Scientists have learned almost everything they know about the human body by studying animals first. Before we had cataract removals, cochlear implants or knee replacements, researchers performed tests on fuzzy creatures like mice. They needed to know, first, do these procedures work? Second, are they safe?
Today the chinchilla, a large rodent from South America, is helping researchers learn more about how people hear.
How Sound Waves Move Through Space
Sound is a very interesting kind of wave. Unlike light, which is also a wave, when sound hits something solid like a wall in your home, some of the waves travel through the wall. That’s why you can hear a TV on in the other room while you sleep even if the door is closed.
Some of the sound waves bounce off the wall. That’s why we have echoes. It’s also why some rooms have what we call “acoustics” in a room. Some of the sound waves hit your ear directly. Others are bounced off things, influencing how you might hear a cello melody in a concert hall.
Some of the sound waves are absorbed by the wall. That’s why soundproof rooms can block sound.
And some sound waves are deflected around the wall. Think of how that TV sound might slip under a closed door.
Each of these actions of the sound influence how we hear a sound. Now, think of this in miniature. That’s what scientists want to see with the help of these furry rodents.
How Chinchillas Further Hearing Research
Scientists have invented a device that can turn sound waves into a picture. This allows researchers to watch with their eyes how sound actually moves through space. By using this device on the chinchillas, researchers can see how the ear is processing the sound waves. This could one day lead to better hearing loss treatments.
In addition to looking at the waves, the devices include something similar to an advanced CT scan to get real-time, high-resolution images of the inside of the ear as it’s processing these waves. They can then measure how even the tiniest of a whisper is processed by the ear.
They call this process OCT vibrography.
Chinchillas have been chosen for this study because, believe it or not, their ears are very similar in size and structure to the human ear.
Why Seeing Frequency Is So Important
Sound waves move through space in different frequencies. A frequency is what it sounds like. It’s how close the waves are together — how frequent they are. In this study, researchers are testing different frequencies on the chinchilla ears and watching how those ears respond to each one.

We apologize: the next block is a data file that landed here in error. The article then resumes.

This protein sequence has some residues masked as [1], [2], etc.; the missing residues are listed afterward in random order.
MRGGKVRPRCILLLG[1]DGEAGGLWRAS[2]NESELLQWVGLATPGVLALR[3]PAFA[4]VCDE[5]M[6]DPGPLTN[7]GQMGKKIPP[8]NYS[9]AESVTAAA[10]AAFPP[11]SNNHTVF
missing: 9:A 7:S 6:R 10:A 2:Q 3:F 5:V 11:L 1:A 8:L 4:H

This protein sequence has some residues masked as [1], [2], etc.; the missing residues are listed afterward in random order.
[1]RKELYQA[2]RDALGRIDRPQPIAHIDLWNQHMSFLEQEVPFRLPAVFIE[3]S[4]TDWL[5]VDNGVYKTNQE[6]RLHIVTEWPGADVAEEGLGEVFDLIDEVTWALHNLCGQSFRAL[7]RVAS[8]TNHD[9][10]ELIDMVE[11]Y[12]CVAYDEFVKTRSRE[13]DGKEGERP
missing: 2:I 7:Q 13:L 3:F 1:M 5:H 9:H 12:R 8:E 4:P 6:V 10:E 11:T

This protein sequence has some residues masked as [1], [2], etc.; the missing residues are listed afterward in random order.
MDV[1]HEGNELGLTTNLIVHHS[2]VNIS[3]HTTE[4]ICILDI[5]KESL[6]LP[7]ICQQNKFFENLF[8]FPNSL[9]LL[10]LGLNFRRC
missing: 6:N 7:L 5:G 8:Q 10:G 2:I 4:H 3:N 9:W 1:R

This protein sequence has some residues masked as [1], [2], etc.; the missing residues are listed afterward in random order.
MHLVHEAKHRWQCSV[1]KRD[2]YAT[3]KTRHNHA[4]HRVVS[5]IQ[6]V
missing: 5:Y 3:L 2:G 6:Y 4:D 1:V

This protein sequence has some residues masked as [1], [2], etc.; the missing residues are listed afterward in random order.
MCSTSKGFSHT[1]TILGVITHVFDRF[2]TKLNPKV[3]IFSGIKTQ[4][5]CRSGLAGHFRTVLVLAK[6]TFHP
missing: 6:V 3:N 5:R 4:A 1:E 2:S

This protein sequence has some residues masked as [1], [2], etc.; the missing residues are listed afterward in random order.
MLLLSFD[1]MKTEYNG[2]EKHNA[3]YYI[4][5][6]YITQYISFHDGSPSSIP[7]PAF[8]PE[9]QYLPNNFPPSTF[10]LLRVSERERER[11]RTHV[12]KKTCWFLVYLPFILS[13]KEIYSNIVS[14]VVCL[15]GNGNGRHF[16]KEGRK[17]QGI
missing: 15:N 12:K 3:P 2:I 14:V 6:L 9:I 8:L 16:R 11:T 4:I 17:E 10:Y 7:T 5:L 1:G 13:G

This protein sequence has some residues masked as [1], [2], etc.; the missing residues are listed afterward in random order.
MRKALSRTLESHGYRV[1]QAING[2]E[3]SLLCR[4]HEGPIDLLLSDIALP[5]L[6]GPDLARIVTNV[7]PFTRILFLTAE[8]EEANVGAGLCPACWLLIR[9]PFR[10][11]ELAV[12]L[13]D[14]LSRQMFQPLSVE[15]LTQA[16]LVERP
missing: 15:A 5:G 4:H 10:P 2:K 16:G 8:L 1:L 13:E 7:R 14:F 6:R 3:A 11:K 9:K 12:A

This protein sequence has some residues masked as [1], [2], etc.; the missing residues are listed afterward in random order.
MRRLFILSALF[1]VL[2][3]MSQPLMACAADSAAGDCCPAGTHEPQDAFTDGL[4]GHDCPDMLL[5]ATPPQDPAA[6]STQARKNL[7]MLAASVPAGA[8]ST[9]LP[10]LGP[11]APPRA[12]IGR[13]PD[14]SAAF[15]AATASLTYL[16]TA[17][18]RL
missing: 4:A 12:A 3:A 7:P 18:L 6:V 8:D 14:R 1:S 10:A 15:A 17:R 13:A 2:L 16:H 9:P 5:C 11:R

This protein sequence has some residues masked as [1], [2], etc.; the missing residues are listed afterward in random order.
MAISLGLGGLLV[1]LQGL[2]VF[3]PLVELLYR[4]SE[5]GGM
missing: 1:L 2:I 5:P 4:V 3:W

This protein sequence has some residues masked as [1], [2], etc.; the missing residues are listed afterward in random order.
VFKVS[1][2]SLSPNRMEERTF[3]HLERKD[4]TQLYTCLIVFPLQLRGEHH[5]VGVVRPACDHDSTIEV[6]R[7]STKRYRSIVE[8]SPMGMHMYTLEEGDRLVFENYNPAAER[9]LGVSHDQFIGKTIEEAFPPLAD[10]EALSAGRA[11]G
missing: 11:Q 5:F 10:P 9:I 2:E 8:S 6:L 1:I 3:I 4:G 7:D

Each type of sound has a set of frequencies that make up that sound. Your brain learns to interpret these frequency combinations. It can then distinguish between a dog’s bark and a car horn. These complex frequency combinations are sometimes called “signatures” because each one is unique.
Did you ever wonder why you may have trouble hearing your spouse’s voice from the other room but you can hear the low rumble of a truck as it passes your house? Why do you understand some words perfectly while others sound distorted? This is because you’ve lost your ability to hear some of the frequencies and are able to hear other frequencies really well.
This happens to most people little by little as they age.
This loss of certain frequencies changed the combination that your brain “thinks” it hears. It’s why you may be hitting your head against the wall sometimes when you misunderstand certain words.
How This Study Could Impact Future Hearing Loss Treatment
Scientists can learn how the chinchilla ear responds to different frequencies to “map out” the inner ear. Then one day, your hearing specialist could use a similar device to “map out” your ear in the office. This hearing professional could see which frequencies you can’t hear.
With this knowledge, they could create a customized hearing profile. They could then use this unique hearing profile to very precisely program your hearing aids to compensate for that lost frequency.
Hearing aid technology has progressed in leaps and bounds over the past decade. This would be yet one more major advancement in this amazing technology. We look forward to seeing this research continue into human trials that may lead to in-office use in the future.